In 1829, the ayuntamientos of Béxar, Goliad, and San Felipe de Austin submitted ordinances adopted by their respective councils for the governance of their towns to the state legislature. The plan adopted by Béxar presents a clear view of how authorities regulated town life on the frontier. The council was to meet every Thursday morning from 8AM to 11AM. Accurate records of all proceedings and discussions were to be kept. Headings within the body of the plan indicate its areas of interest: Administration of City Funds, Public Health, Public Welfare, Public Facilities, City Treasury Funds, and Fines. Unlike today where there is often little interaction between political leaders and a town’s residents, members of the ayuntamiento were expected to establish and maintain a close working relationship with the community. Even though the Béxar ayuntamiento still functioned during the Texas Revolution, this system of town government came to an end with the establishment of the Republic of Texas.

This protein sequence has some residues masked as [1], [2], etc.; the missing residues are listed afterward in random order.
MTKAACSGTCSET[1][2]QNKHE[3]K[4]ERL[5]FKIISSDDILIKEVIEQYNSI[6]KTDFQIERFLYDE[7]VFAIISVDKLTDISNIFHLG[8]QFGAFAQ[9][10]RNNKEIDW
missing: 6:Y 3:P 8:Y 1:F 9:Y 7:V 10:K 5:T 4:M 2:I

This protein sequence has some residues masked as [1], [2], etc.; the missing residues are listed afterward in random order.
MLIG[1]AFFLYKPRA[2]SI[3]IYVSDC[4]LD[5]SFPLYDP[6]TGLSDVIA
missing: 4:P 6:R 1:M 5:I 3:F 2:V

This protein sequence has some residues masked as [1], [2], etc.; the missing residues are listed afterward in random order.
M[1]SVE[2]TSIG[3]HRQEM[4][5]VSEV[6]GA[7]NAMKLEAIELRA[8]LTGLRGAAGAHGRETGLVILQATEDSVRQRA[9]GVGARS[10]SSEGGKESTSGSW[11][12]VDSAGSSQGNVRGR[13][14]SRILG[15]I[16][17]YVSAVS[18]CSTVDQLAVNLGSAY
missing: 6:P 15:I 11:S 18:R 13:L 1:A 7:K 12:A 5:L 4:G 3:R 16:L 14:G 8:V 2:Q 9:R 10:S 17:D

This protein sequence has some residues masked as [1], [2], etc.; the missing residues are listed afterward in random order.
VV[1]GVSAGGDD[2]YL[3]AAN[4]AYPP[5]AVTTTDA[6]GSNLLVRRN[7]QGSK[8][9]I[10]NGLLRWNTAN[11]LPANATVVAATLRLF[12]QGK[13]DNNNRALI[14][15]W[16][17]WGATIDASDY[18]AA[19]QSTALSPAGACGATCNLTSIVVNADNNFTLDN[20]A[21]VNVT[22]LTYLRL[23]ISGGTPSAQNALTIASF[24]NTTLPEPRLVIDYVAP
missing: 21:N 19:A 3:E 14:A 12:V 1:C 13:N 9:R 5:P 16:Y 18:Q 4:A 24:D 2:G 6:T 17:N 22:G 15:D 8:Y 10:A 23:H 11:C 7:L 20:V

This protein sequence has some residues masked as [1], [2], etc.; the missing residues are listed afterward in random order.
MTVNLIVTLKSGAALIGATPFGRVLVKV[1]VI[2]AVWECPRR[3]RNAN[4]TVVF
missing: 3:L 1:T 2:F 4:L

Examples of Ordinances for San Antonio de Béxar as Adopted in 1829
Regarding Public Health
- There will be a committee on health made up of an alcalde, an alderman (regidor), and the city attorney (síndico procurador), the curate, and two residents that the municipal government will elect.
- It shall be the duty of the citizens whose property borders the acequia, and especially the city attorney, to guard that no dead animals, pelts, or any other corruptible refuse be cast into the acequia. Those found at fault shall be fined in a manner equal to the offence.
- The slaughter of bovine livestock, lambs and sheep, or of bristle producing animals for consumption by the public shall take place outside the city limits.
- It is prohibited to maintain any kind of livestock, regardless of the number, within the city limits. All livestock should be cared for away from the city.
- It is prohibited to construct homes from bullrushes or grass. Those unable to obtain less combustible building material will need to bring their case before local authority.
Regarding Public Welfare